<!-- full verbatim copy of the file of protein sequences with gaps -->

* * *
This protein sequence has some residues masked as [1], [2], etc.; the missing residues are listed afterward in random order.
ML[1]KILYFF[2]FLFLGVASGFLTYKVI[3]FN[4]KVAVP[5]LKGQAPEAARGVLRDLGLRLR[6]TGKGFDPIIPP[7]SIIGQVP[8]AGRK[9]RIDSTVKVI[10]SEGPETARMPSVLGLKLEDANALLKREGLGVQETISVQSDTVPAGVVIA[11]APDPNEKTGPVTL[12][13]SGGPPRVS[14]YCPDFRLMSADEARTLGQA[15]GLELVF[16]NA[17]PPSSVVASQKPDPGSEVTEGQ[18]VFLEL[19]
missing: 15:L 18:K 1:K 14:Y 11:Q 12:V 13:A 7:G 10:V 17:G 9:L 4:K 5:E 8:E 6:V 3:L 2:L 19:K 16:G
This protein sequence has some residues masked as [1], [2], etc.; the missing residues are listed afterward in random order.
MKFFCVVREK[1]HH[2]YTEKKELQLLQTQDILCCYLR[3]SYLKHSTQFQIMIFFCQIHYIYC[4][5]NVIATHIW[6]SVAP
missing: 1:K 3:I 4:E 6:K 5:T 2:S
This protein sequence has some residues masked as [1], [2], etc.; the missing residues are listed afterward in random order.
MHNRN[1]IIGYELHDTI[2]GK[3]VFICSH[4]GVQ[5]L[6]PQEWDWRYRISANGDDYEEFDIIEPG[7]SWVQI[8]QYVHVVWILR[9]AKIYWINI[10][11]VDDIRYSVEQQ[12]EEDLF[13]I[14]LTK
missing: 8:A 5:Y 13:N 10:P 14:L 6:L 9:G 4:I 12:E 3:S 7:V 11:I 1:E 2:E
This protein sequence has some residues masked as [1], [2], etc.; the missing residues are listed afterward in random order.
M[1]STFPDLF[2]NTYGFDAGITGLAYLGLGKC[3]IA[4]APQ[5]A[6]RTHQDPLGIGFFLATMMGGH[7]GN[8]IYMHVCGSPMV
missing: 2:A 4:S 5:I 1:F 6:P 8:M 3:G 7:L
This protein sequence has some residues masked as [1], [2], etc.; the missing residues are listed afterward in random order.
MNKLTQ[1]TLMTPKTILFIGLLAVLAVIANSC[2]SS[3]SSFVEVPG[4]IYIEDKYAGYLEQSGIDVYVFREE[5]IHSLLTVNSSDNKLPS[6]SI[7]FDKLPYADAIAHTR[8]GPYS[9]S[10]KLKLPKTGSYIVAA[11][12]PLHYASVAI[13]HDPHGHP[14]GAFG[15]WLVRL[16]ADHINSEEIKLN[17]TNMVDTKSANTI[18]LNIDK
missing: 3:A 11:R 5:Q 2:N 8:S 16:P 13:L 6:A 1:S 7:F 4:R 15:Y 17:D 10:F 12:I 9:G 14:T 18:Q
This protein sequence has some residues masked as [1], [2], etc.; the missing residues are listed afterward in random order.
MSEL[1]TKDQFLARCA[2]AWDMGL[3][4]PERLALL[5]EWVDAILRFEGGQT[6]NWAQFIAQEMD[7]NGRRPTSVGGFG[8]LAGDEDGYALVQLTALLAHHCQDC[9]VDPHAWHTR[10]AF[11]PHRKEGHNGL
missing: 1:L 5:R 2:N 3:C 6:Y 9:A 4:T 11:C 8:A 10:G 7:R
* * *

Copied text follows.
This protein sequence has some residues masked as [1], [2], etc.; the missing residues are listed afterward in random order.
ML[1]KILYFF[2]FLFLGVASGFLTYKVI[3]FN[4]KVAVP[5]LKGQAPEAARGVLRDLGLRLR[6]TGKGFDPIIPP[7]SIIGQVP[8]AGRK[9]RIDSTVKVI[10]SEGPETARMPSVLGLKLEDANALLKREGLGVQETISVQSDTVPAGVVIA[11]APDPNEKTGPVTL[12][13]SGGPPRVS[14]YCPDFRLMSADEARTLGQA[15]GLELVF[16]NA[17]PPSSVVASQKPDPGSEVTEGQ[18]VFLEL[19]
missing: 15:L 18:K 1:K 14:Y 11:Q 12:V 13:A 7:G 10:V 17:G 9:L 4:K 5:E 8:E 6:V 3:L 2:L 19:K 16:G
This protein sequence has some residues masked as [1], [2], etc.; the missing residues are listed afterward in random order.
MKFFCVVREK[1]HH[2]YTEKKELQLLQTQDILCCYLR[3]SYLKHSTQFQIMIFFCQIHYIYC[4][5]NVIATHIW[6]SVAP
missing: 1:K 3:I 4:E 6:K 5:T 2:S
This protein sequence has some residues masked as [1], [2], etc.; the missing residues are listed afterward in random order.
MHNRN[1]IIGYELHDTI[2]GK[3]VFICSH[4]GVQ[5]L[6]PQEWDWRYRISANGDDYEEFDIIEPG[7]SWVQI[8]QYVHVVWILR[9]AKIYWINI[10][11]VDDIRYSVEQQ[12]EEDLF[13]I[14]LTK
missing: 8:A 5:Y 13:N 10:P 14:L 6:L 9:G 4:I 12:E 3:S 7:V 11:I 1:E 2:E
This protein sequence has some residues masked as [1], [2], etc.; the missing residues are listed afterward in random order.
M[1]STFPDLF[2]NTYGFDAGITGLAYLGLGKC[3]IA[4]APQ[5]A[6]RTHQDPLGIGFFLATMMGGH[7]GN[8]IYMHVCGSPMV
missing: 2:A 4:S 5:I 1:F 6:P 8:M 3:G 7:L
This protein sequence has some residues masked as [1], [2], etc.; the missing residues are listed afterward in random order.
MNKLTQ[1]TLMTPKTILFIGLLAVLAVIANSC[2]SS[3]SSFVEVPG[4]IYIEDKYAGYLEQSGIDVYVFREE[5]IHSLLTVNSSDNKLPS[6]SI[7]FDKLPYADAIAHTR[8]GPYS[9]S[10]KLKLPKTGSYIVAA[11][12]PLHYASVAI[13]HDPHGHP[14]GAFG[15]WLVRL[16]ADHINSEEIKLN[17]TNMVDTKSANTI[18]LNIDK
missing: 3:A 11:R 5:Q 2:N 8:S 16:P 13:L 6:A 1:S 7:F 4:R 15:Y 17:D 10:F 12:I 9:G 14:T 18:Q
This protein sequence has some residues masked as [1], [2], etc.; the missing residues are listed afterward in random order.
MSEL[1]TKDQFLARCA[2]AWDMGL[3][4]PERLALL[5]EWVDAILRFEGGQT[6]NWAQFIAQEMD[7]NGRRPTSVGGFG[8]LAGDEDGYALVQLTALLAHHCQDC[9]VDPHAWHTR[10]AF[11]PHRKEGHNGL
missing: 1:L 5:R 2:N 3:C 6:Y 9:A 4:T 11:C 8:A 10:G 7:R